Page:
Washington: In the two weeks after a racially motivated massacre claimed lives of nine African-Americans, at least six predominantly African-American churches in south US had been burnt down, Xinhua news agency reported on Wednesday.
The latest fire occurred on Tuesday night in the Mount Zion Church in Greeleyville, South Carolina, 20 years after it was set ablaze by the white supremacist group Ku Klux Klan. The fire left the church roofless and given lightning and storms were reported overnight in the region, authorities said it was still too early to determine the cause of the fire.
A sign stands in front of the burned Mt. Zion AME Church July 1, 2015 in Greeleyville, South Carolina. Federal and state agencies are investigating a recent string of church fires in the South that have occured since the church massacre in nearby Charleston, South Carolina. Mt. Zion AME was burned twenty years ago by members of the Ku Klux Klan. Pic/AFP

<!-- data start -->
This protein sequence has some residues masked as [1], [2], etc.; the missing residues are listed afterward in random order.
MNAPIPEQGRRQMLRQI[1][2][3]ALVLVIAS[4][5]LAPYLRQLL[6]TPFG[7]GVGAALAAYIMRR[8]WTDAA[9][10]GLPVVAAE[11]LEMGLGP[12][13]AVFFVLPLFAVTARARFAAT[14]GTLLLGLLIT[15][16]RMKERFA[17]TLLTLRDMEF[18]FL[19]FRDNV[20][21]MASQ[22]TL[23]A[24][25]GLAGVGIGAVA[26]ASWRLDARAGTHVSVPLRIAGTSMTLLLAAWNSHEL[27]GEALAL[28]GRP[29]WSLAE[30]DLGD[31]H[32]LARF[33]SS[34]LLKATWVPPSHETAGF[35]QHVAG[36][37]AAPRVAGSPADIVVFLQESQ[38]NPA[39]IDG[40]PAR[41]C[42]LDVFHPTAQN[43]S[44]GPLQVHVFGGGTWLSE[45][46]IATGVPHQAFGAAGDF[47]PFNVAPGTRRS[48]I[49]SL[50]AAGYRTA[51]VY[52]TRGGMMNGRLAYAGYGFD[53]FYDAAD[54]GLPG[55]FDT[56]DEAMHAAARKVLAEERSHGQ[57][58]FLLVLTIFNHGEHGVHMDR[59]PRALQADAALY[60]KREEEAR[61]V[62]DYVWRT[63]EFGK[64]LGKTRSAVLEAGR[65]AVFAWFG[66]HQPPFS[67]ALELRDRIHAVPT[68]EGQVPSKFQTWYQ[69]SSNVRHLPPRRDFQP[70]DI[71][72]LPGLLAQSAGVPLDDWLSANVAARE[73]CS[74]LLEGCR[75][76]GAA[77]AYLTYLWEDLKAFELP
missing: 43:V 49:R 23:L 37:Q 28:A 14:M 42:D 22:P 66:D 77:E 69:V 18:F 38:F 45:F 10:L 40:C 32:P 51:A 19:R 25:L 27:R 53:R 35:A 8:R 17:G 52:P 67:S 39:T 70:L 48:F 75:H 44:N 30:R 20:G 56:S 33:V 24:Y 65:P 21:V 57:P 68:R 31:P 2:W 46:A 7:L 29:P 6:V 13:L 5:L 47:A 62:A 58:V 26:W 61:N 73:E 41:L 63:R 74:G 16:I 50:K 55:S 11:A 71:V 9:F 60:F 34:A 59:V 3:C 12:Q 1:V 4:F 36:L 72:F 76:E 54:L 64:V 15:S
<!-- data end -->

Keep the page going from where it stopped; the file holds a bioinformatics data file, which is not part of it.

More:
Tuesday night's fire came as authorities in Georgia, North Carolina, South Carolina and Tennessee were investigating a string of fires at other predominantly black churches. Though the authorities said three of the five fires were arson, investigators did not describe any of the incidents as hate crimes.
Just hours before the fire at the Mount Zion Church, some 100 km north of the Charleston church, where a white gunman shot down nine African-American churchgoers on June 17, civil rights group National Association for the Advance of Colored People (NAACP) had warned black churches around the country to beef up security.
All the six fires happened after Dylann Roof, 21, started a shooting spree on June 17 night at the Emanuel African Methodist Episcopal Church in Charleston, South Carolina. After his arrest, Roof reportedly told police that he wanted to start a "race war".